The Liberal Democrat Party Conference took place in Brighton last week, with members upbeat about their party’s chances in forthcoming local elections.
SP Broadway’s James Williamson, a Liberal Democrat activist and former candidate, was there and reported a feeling of “remarkable optimism” amongst the delegates. Despite languishing in national polls for over a year the Party has enjoyed a string of local government by-election successes recently.
Over the past three months the Liberal Democrats have gained 16 council seats, some of them off the back of huge swings – 28% from Conservative to Liberal Democrat in Teignbridge (Devon), and 31% from Labour to Liberal Democrat in Mosbrough (Sheffield). The Liberals are hopeful that, with the Conservatives moving rightwards under Theresa May, and Labour engulfed in post-Brexit infighting, that these results indicate moderate voters are coming back to the Party, as the sole surviving occupants of the centre ground in British politics.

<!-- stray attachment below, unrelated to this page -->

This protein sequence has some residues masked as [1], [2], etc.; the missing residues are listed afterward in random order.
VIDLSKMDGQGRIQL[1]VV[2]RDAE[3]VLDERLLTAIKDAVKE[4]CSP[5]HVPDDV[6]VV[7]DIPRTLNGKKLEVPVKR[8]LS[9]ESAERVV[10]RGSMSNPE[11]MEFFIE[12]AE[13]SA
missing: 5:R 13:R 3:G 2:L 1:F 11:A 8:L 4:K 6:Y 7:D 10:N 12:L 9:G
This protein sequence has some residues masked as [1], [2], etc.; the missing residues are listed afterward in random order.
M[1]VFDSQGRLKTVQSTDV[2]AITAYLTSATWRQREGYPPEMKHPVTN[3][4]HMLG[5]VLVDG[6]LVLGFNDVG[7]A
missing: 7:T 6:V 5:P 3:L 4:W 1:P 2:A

With a view to keeping up momentum, especially on local government issues, the Liberal Democrats used their Conference to announce a new housing policy. In a keynote speech Housing spokesperson Baroness Kramer argued that:
“Putting a roof over everyone’s head is not just a moral imperative, but an economic one. The Government must prioritise infrastructure spending- ensuring that future generations have the tools they need to compete.
‘We should start by putting up to an extra £45 billion directly into housebuilding over the next 5 years and give everyone the stability and homes they need.”
Despite the Conference optimism the Party still looks to be a long way away from being in a position to instigate such politics on a national scale – in the latest poll of Westminster voting intentions the Liberal Democrats are at 7%, below even the 8% the Party achieved in the 2015 General Election. Still, if the party’s local elections success continues, the Liberal Democrats could once again grow into a major force at a local government level – only ten years ago they represented nearly a quarter of all council seats. A Liberal Democrat councillor could be coming soon to a ward near you (and your project).